Under Linux, libSegFault and addr2line are underrated

Many modern programming languages like Java produce useful error messages when they fail. Some indicate where in the program (e.g., down to the line of source code) the failure occurred. Slowly, the C++ language is moving in this direction.

A particularly nasty problem in C and C++ are segmentation faults: they occur when you are trying to access a memory region that is not allocated. For example, this will occur if you are dereferencing a null pointer. You can mostly avoid segmentation faults in C++ by avoiding pointers, but they are instances when pointers are useful or necessary. And even if you are not causing them yourself, the software that you are using might be triggering them.

Thankfully, you can often get a useful message when you have a segmentation by linking with the libSegFault library under Linux.

Let me illustrate. The following program has a segmentation fault on line six:

#include <stdio.h>
#include <stdlib.h>

int go() {
  int x = 0;
  x += *((int *)NULL);
  return x;
int main() { return go(); }

I am calling this program hello. Let us compile the program with the line

cc -g -o hello hello.c -lSegFault

I am linking against SegFault, but not otherwise modifying my code. Importantly, I do not need to modify anything else. I do not need to run my program within the scope of another program (e.g., within a debugger like gdb or ldb). As far as I know, SegFault has been available pretty much all the time with Linux, you do not need to install anything. In the future, it will be removed from the standard C library but, at least under Ubuntu, it is being moved to the glibc-tools package. You can also build glibc-tools from its source code.

I run the program and I get the following…


It does not tell me where exactly my program failed, instead I get a mysterious address (0x401116). There is a handy program under Linux called addr2line which will tell me where, in the source code, this address is. The error starts at address 0x401116, so let me type:

$ addr2line -e hello -a 0x401116

And voilà! I get the exact location of the error. Again, this is lightweight and non-invasive, I only need my original program and the address.

The addr2line utility requires you to compile your code with debug symbols. If you try turning on optimization too much, you may not be able to get back to the line of code. However, you may use some optimization (-O1). The following works in this test:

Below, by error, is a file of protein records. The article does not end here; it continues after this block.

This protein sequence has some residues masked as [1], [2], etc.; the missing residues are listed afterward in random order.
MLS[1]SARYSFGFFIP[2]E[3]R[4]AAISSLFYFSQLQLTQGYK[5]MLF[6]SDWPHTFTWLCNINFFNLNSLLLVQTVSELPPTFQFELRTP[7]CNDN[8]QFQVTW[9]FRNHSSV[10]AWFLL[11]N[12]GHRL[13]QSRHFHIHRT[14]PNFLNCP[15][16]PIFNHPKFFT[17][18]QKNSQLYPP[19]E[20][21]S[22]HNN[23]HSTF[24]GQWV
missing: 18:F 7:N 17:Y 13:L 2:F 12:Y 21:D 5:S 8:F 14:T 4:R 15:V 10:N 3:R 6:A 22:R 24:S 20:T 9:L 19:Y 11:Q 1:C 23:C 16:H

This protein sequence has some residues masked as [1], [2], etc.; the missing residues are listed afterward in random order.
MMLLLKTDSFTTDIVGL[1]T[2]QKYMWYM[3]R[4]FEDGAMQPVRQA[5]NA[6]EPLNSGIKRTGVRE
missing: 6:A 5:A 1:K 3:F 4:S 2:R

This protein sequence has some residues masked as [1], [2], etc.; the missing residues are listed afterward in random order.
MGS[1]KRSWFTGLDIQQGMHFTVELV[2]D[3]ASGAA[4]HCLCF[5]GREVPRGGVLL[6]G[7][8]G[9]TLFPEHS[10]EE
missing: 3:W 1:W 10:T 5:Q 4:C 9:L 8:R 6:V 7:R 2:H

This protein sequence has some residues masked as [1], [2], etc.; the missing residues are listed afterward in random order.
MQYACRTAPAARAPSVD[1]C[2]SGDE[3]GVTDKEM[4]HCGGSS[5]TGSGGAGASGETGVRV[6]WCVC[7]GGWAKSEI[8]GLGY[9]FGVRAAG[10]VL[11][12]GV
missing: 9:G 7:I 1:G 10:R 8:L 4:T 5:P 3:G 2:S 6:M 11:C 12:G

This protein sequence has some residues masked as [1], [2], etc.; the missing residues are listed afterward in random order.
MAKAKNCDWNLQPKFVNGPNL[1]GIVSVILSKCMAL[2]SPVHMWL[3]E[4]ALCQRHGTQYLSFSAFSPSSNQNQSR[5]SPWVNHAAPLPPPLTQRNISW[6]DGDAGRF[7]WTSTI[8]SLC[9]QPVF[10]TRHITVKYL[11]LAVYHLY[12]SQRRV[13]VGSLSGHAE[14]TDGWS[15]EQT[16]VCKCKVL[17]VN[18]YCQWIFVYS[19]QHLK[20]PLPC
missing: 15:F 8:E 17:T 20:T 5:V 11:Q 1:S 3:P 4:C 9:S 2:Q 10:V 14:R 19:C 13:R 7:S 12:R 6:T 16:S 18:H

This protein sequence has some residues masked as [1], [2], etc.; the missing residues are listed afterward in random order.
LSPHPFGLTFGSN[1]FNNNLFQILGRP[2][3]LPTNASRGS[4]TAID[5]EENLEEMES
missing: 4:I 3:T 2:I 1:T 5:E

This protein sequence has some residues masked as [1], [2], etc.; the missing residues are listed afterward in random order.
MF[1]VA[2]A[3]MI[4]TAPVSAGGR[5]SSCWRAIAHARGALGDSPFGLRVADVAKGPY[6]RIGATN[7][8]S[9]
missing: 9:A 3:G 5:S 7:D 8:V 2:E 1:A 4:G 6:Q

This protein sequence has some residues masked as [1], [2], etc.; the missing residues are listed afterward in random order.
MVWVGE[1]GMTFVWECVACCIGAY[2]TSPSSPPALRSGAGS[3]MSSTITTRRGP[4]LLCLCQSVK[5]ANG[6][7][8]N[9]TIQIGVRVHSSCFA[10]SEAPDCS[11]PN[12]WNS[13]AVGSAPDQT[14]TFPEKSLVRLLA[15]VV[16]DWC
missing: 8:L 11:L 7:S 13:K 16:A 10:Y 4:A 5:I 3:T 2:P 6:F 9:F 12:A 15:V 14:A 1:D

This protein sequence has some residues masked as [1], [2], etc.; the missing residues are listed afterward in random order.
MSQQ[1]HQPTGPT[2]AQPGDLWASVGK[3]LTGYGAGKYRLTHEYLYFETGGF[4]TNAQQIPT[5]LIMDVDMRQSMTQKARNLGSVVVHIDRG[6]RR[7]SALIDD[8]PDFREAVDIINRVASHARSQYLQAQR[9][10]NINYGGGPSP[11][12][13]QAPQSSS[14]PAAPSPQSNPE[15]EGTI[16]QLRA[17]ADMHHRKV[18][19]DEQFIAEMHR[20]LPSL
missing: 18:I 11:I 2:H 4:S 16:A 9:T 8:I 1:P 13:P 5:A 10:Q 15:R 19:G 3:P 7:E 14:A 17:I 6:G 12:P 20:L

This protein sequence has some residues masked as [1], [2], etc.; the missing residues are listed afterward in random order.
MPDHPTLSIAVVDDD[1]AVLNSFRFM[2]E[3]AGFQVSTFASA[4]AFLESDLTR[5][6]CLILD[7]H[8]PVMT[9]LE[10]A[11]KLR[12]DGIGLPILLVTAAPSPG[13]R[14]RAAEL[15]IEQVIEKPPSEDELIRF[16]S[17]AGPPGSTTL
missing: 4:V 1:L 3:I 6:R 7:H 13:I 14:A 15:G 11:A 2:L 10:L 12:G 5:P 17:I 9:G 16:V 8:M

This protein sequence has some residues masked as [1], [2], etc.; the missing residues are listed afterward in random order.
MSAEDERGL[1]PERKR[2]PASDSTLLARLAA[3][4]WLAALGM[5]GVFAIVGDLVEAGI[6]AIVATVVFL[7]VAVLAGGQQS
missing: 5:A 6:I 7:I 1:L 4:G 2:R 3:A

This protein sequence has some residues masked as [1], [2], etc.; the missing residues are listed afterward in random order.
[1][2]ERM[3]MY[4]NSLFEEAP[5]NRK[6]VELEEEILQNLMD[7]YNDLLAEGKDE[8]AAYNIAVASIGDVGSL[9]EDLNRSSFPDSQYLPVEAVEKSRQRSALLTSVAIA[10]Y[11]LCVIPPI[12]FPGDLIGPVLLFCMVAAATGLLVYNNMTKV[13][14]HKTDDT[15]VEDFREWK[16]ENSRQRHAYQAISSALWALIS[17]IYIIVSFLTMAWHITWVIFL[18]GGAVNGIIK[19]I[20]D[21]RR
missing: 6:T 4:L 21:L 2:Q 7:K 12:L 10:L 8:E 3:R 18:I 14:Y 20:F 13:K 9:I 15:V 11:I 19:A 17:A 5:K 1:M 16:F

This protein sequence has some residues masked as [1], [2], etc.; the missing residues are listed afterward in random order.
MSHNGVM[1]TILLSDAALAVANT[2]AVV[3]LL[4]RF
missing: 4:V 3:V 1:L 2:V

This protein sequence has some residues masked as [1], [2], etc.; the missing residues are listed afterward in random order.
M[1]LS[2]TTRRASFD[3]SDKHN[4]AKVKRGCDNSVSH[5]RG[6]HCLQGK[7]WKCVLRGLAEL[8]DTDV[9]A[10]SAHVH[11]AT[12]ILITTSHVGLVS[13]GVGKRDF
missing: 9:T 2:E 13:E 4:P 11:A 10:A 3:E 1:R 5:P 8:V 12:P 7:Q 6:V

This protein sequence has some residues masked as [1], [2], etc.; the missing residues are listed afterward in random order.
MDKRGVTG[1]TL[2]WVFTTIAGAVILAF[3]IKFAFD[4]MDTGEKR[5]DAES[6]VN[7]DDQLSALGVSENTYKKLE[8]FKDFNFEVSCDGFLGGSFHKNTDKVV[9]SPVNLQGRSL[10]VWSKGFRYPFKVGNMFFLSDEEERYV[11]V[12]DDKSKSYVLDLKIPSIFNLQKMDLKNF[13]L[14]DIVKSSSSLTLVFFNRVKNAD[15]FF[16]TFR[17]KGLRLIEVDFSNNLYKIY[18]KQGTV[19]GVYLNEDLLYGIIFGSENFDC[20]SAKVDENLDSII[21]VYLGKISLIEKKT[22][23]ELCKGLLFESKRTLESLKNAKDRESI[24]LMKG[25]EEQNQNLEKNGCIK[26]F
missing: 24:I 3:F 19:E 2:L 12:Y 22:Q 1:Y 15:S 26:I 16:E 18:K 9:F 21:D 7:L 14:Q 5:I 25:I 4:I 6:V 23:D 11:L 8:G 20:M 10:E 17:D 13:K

cc -g -O1 -o hello hello.c -lSegFault

In fact, I recommend you compile your code with the -O1 flag generally when debugging.

My source code is available.

Appendix. Some of you might be wondering, why not wait for the application to dumb cores and then load the core into a debugger like gdb or ldb? That is not always possible. Some systems do not dump cores, or the cores might required privileged access. Furthermore, it may take more steps and more time if you have to redo the steps often.

Daniel Lemire, "Under Linux, libSegFault and addr2line are underrated," in Daniel Lemire's blog, May 1, 2023.

Published by

Daniel Lemire

A computer science professor at the University of Quebec (TELUQ).

10 thoughts on “Under Linux, libSegFault and addr2line are underrated”

  1. in your article it is not clear which compiler you use under Linux, but GCC since v4.8 from 2013/03, see


    (and CLang/LLVM since its first version) has implemented support for “address sanitizer”, which in addition to finding seg faults, finds double frees, uses after free, vector overruns, and much more at runtime.
    Just build in with:

    CFLAGS=-O1 -g -fsanitize=address

    and at the price of a binary enlargement and a slight execution slowdown, when the error occurs, it shows you a clear backtrace and the C source line where the error is generated, and where the memory was allocated. I always use it when build a debug binary

  2. yes, C built with ASAN is slow like Java or .Net languages.
    Once cleaned from bugs, rebuild without ASAN and you get all the power of C

  3. For deeply embedded systems sometimes it is really valuable to get the stack back trace on error or for all running thread when there is a thread deadlock. The problem is that -fomit-frame-pointer makes function stack frames chaining unstable so you need to disable this optimization. But sometimes even that is not enough as for example for ARM Thumb2 GCC even with -fno-omit-frame-pointer still doesn’t generate predictable frames chaining to avoid generation of one additional instruction in the function prologue/epilogue. The only solution is to patch GCC or to switch to CLANG if your platform allows it.

    Not sure how this will work with address sanitizing.

  4. Note that you can also compile with -Og which is like -O1 except it prevents certain optimizations that make debugging harder.

    Similarly, GCC supports different levels of debug information, from -g0 (no debug information) to -g3, with -g equivalent to -g2. For maximum debugability the optimal flags are probably something like -Og -g3 , though beware this may slow down compilation and/or make your binaries larger.

  5. One can also achieve this by linking against glog (Google logging library) and installing failure signal handler.

    When writing c or c++ programs I always link against glog, gflags, googletest and Google benchmark by default. These are statically linked and the whole program compiled with “-g -O2”. This is a pretty safe place to start from.

  6. Minor comment: The code in the post and in github do not coincide. Github’s code will indeed trigger a segfault on line 6, but the code in the post does not have an empty line before the definition of the go function and will trigger it in line 5.

  7. the developer of ASAN suggest use “-O1 -g” with -fsanitize=address
    and optionally add -fno-omit-frame-pointer to get better stacktrace

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